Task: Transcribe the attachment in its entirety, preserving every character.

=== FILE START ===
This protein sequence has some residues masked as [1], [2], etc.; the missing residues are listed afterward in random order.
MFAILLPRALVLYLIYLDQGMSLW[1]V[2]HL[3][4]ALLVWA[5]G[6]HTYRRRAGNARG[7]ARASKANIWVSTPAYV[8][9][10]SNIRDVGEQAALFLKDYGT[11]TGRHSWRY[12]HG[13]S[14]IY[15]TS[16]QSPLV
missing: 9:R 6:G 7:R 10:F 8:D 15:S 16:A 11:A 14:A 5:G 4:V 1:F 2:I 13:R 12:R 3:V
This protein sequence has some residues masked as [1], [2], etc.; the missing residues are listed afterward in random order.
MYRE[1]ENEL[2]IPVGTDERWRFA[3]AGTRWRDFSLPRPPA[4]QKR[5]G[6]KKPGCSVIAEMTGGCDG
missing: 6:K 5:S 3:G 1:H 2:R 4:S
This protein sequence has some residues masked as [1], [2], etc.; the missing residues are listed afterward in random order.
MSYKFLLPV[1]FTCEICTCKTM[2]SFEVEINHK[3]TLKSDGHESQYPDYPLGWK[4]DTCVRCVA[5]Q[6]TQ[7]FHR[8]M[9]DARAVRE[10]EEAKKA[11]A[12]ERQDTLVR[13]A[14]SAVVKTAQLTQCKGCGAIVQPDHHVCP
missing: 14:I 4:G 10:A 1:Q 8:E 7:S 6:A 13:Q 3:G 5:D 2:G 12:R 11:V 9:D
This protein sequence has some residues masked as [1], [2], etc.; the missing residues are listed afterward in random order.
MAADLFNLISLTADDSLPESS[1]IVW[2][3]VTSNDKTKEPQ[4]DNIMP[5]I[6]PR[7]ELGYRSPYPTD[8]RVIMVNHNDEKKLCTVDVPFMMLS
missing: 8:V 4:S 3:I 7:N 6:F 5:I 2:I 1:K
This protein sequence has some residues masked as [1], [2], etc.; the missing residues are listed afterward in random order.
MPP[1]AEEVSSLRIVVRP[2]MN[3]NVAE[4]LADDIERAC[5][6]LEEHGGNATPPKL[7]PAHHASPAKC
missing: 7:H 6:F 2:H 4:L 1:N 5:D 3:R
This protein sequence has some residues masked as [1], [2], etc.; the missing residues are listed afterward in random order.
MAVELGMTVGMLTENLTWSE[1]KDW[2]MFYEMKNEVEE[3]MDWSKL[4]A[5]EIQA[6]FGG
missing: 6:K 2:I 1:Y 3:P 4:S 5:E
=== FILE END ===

This protein sequence has some residues masked as [1], [2], etc.; the missing residues are listed afterward in random order.
MFAILLPRALVLYLIYLDQGMSLW[1]V[2]HL[3][4]ALLVWA[5]G[6]HTYRRRAGNARG[7]ARASKANIWVSTPAYV[8][9][10]SNIRDVGEQAALFLKDYGT[11]TGRHSWRY[12]HG[13]S[14]IY[15]TS[16]QSPLV
missing: 9:R 6:G 7:R 10:F 8:D 15:S 16:A 11:A 14:A 5:G 4:V 1:F 2:I 13:R 12:R 3:V
This protein sequence has some residues masked as [1], [2], etc.; the missing residues are listed afterward in random order.
MYRE[1]ENEL[2]IPVGTDERWRFA[3]AGTRWRDFSLPRPPA[4]QKR[5]G[6]KKPGCSVIAEMTGGCDG
missing: 6:K 5:S 3:G 1:H 2:R 4:S
This protein sequence has some residues masked as [1], [2], etc.; the missing residues are listed afterward in random order.
MSYKFLLPV[1]FTCEICTCKTM[2]SFEVEINHK[3]TLKSDGHESQYPDYPLGWK[4]DTCVRCVA[5]Q[6]TQ[7]FHR[8]M[9]DARAVRE[10]EEAKKA[11]A[12]ERQDTLVR[13]A[14]SAVVKTAQLTQCKGCGAIVQPDHHVCP
missing: 14:I 4:G 10:A 1:Q 8:E 7:S 6:A 13:Q 3:G 5:D 2:G 12:R 11:V 9:D
This protein sequence has some residues masked as [1], [2], etc.; the missing residues are listed afterward in random order.
MAADLFNLISLTADDSLPESS[1]IVW[2][3]VTSNDKTKEPQ[4]DNIMP[5]I[6]PR[7]ELGYRSPYPTD[8]RVIMVNHNDEKKLCTVDVPFMMLS
missing: 8:V 4:S 3:I 7:N 6:F 5:I 2:I 1:K
This protein sequence has some residues masked as [1], [2], etc.; the missing residues are listed afterward in random order.
MPP[1]AEEVSSLRIVVRP[2]MN[3]NVAE[4]LADDIERAC[5][6]LEEHGGNATPPKL[7]PAHHASPAKC
missing: 7:H 6:F 2:H 4:L 1:N 5:D 3:R
This protein sequence has some residues masked as [1], [2], etc.; the missing residues are listed afterward in random order.
MAVELGMTVGMLTENLTWSE[1]KDW[2]MFYEMKNEVEE[3]MDWSKL[4]A[5]EIQA[6]FGG
missing: 6:K 2:I 1:Y 3:P 4:S 5:E